What do you need to know about the couple's divorce filings – and what to ignore
Kate Gosselin – of TV’s Kate & Jon Plus 8 – filed legal documents to end her marriage in one of two counties in Pennsylvania where divorce cases are kept sealed. But leaks to the press have brought some of the details into the open – and caused a world of confusion. What are the grounds for divorce? Is Kate really claiming the pair separated two years ago?
Beware of reading too much in to the perfectly standard filings that have appeared so far, legal experts tell PEOPLE. About the only thing that is clear is that the couple, who married in 1999 and have eight kids, are opting for a no-fault divorce – the kind that lawyers like to call “divorce with dignity.”
The process begins when an attorney representing one of the spouses files a complaint requesting “equitable distribution of marital property,” which Kate Gosselin’s lawyer did at the Montgomery County courthouse in Norristown, Pa., on June 22. While it is possible in that state to file for a “fault” divorce, the kind seen in movies in which one party claims to be the victim of infidelity, cruelty or other dire circumstances, that has become relatively rare, according to Lynne Gold-Bikin, a prominent family law attorney in Norristown.
“You don’t always have an innocent, injured spouse,” says Gold-Bikin. Assigning blame to one partner would “start a fight, and they [apparently] don t want to do that,” says Gold-Bilkin. “They have kids.”
There are two grounds for a no-fault divorce request in Pennsylvania – Kate opted for both, which is also standard – and this is where the language in the filings, first reproduced on TMZ, gets technical and confusing. “The first is called ‘mutual consent,’ ” Gold-Bikin says. That means that if, after 90 days, both sides officially agree the marriage is irretrievably broken, then the divorce can proceed.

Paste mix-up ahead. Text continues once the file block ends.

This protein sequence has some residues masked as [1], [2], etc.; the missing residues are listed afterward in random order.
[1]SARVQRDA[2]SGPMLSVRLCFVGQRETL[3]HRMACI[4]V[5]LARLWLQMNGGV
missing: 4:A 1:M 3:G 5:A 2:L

The second ground states that if, two years from now, the grounds for divorce still hasn’t been resolved by the spouses, then one party can file an affidavit alleging the marriage is irretrievably broken. At that point, the court appoints an official known as a master to hold a hearing and work out any unresolved financial issues.
Jon and Kate have just begun the divorce process, and so far are taking the high road. Of course, what happens next in the volatile lives of this television couple is anybody’s guess.
Lawyers representing both Gosselins declined to comment for this story.
For more on the Gosselins – including why Kate filed for divorce, how she and Jon told the kids about the split and her plans for the future – pick up the July 6 issue of PEOPLE, on newsstands now
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